If you had to do it all over again, would you change anything in your latest book? I can honestly say that at this moment I wouldn’t change a thing.  Besides, I changed a million things in the book over the five months it took to write it.  There comes a point where you have to say, enough is enough, because it will drive you crazy if you try to be a perfectionist.
Do you recall how your interest in writing originated? Honestly, no.  I failed my senior, advanced placement English class and had to finish high school in summer school.  That sucked.  From there I minored in English but never really pursued writing.  I think being a voracious reader certainly has helped or at least kept the writing flame smoldering all these years.
Can you share a little of your current work with us? Chapter 6 of Killing Chase:

The woman stepped out of her top floor corner office, and outside, onto the spacious, park-like terrace, with its green space and padded park benches. Each corner of the square, five-story building had this benefit.  The Sky Park, it was affectionately known as, though seventy feet off the ground didn’t quite qualify as lofty. Top executives and corporate lawyer types needed space to blow off steam or step away from the computer screen and think from time to time.  She was one of eight lucky employees to have this perk, as two corner offices could access each terrace.

    She pulled a half-empty pack of Marlboros from the front pocket of her navy slacks and lit her fourth and final cigarette of the day.  She took a deep drag and exhaled forcefully.  Try as she might, she couldn’t blow her problems away on a cloud of smoke.   The stress of life had her sneaking smokes from her mom’s stash beginning during her freshman year of high school and she hadn’t been able to stop.  It was the only vice that had woven itself into the fabric of her life, other than Pinterest.  She rarely drank and had only experimented with recreational drugs twice in her entire life.  She ate healthy and made it a point to run at least two miles a day and lift weights at least 3 days a week.  So why was it so damn hard to quit?  She knew why.  The guilt and the hurt.

    She walked over to the edge of the terrace and took in the familiar view.  The wind picked up and blew wavy brown hair into her eyes.  White, pillow-like clouds drifted lazily overhead and blotted out the sun from time to time.  For five minutes, she stood there, thinking and smoking and pushing hair out of her face.  The past would soon be in the present and she wasn’t sure how that would affect the future.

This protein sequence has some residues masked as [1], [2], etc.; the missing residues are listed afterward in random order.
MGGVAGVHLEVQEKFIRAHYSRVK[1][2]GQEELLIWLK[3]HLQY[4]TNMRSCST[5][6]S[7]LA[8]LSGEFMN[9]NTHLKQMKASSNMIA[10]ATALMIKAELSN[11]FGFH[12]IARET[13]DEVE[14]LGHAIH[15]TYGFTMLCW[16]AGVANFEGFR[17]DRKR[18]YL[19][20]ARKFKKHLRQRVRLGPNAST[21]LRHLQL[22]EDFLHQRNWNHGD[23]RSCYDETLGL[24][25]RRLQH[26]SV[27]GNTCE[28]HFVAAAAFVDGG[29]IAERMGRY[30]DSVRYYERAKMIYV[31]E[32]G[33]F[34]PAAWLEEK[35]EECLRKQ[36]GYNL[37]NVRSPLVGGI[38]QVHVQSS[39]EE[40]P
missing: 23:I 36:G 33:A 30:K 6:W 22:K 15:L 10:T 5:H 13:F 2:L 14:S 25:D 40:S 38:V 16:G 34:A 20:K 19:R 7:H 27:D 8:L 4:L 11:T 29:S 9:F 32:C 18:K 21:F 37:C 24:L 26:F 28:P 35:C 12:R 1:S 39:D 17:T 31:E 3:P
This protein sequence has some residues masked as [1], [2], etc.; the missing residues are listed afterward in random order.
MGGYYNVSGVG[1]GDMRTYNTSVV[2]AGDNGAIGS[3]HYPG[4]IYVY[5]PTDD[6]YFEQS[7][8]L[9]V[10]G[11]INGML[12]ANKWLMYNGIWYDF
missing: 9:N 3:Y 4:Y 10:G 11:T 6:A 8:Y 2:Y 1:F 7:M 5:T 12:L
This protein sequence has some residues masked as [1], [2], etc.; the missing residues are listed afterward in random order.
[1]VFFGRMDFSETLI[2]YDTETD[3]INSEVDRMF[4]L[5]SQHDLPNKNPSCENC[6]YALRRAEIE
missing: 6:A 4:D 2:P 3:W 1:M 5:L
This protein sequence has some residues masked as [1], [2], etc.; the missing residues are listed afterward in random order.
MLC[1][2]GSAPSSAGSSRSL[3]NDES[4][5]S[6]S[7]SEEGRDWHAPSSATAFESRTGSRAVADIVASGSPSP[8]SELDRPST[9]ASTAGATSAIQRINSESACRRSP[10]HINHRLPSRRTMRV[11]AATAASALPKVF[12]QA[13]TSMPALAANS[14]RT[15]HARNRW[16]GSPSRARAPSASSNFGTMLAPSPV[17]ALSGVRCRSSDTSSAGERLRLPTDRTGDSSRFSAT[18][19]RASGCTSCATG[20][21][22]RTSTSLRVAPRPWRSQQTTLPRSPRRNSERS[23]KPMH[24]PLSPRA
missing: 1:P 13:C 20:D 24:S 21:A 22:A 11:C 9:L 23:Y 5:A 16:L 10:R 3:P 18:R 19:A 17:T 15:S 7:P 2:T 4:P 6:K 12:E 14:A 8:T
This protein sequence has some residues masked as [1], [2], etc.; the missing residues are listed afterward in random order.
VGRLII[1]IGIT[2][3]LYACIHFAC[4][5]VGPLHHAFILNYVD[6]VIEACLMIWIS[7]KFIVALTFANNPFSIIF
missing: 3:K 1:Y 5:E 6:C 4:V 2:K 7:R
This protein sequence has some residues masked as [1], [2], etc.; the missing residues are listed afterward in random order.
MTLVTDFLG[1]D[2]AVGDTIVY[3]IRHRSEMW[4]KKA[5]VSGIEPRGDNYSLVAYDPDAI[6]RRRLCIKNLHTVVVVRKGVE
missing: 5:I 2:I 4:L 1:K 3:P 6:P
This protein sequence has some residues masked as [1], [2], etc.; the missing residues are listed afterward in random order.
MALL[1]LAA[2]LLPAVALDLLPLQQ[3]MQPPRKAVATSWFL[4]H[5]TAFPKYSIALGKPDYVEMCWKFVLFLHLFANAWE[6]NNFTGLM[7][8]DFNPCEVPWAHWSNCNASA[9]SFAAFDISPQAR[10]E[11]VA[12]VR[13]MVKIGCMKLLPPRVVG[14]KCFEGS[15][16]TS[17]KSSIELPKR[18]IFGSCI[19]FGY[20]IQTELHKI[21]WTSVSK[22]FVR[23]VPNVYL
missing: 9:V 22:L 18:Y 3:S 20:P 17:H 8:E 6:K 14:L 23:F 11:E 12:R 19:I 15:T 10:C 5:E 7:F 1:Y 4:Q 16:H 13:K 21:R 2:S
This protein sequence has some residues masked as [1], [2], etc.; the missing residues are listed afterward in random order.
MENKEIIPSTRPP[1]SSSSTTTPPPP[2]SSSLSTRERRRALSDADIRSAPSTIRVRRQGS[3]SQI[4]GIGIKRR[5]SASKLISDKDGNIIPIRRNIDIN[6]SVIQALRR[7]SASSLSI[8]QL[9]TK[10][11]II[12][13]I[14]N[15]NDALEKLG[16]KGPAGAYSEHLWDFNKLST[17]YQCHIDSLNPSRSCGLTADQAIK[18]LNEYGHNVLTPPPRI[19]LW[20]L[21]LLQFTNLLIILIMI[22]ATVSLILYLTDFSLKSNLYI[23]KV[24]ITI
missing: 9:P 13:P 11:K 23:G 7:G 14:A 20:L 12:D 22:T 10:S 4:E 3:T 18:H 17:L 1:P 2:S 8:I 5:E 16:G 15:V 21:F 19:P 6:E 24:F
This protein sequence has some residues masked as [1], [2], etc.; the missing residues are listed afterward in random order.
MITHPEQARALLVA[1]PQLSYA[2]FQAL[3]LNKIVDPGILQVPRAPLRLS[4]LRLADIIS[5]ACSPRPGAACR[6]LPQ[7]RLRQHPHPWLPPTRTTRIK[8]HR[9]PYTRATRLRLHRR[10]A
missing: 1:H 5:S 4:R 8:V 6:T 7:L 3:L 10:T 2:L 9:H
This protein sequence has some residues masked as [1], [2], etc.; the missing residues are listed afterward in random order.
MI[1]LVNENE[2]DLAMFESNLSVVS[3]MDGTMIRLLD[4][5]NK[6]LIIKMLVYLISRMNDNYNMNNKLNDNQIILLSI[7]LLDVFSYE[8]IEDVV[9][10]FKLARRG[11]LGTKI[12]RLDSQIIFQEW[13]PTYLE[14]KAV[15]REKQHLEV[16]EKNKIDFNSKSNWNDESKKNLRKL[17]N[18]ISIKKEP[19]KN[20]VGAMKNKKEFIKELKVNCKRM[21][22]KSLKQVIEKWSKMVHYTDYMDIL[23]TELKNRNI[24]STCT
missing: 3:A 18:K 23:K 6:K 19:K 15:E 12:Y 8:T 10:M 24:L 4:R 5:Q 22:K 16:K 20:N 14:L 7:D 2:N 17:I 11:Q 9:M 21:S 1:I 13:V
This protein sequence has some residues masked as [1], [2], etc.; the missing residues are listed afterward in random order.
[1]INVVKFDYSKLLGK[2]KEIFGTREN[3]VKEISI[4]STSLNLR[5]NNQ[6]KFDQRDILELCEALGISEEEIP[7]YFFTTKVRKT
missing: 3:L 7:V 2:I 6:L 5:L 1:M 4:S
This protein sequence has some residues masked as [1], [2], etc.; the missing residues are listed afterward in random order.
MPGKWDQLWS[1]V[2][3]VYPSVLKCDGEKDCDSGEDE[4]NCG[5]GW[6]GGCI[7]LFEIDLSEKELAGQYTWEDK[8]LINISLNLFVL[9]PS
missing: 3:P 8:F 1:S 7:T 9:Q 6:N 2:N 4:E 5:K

“It’s a little early for the fourth cigarette,” said the man, as he stepped out of his office.  “You gonna make it to 6:00 without having another one?”

    “I didn’t know you were keeping a running tally,” she said, without turning to look at him.

    Technically, he was her boss, everyone’s boss, but it was complicated.

    “You should be happy,” he said.  His voice was hoarse, she noted, an early sign of his body’s betrayal.

    “Yeah, why’s that?”

    “You can begin to mitigate some of the guilt you’ve felt since, what, 10th grade.  He won’t hate you; he’s always loved you, even though he has tried hard to forget about you.  I’m the one that will feel the brunt of his anger.”  He winced and rubbed at his neck

    “Deservedly so.”

    “No denying that.  Look how long it’s taken you to forgive me,” he said, remorse in his voice.

    Some things cannot be forgiven, she didn’t say; instead she focused her attention on two brown pelicans as they circled the water and searched for their next meal.  They would begin their dive any minute toward the brackish water, because that’s what pelicans did. They took the plunge, just like she would.   

    “Is the neck getting worse?”

    “About a seven on a one to ten scale.”

    “You should take a pain pill.”

    “We’ll see,” he grumbled, frustrated about his circumstances.

    “I want to be the one to tell him,” she said as she finally turned to the man.  “It will sound better coming from me.  Well, as good as something like this can sound,” she said.

    “Are you sure?”

    “Not entirely.”

    “When?”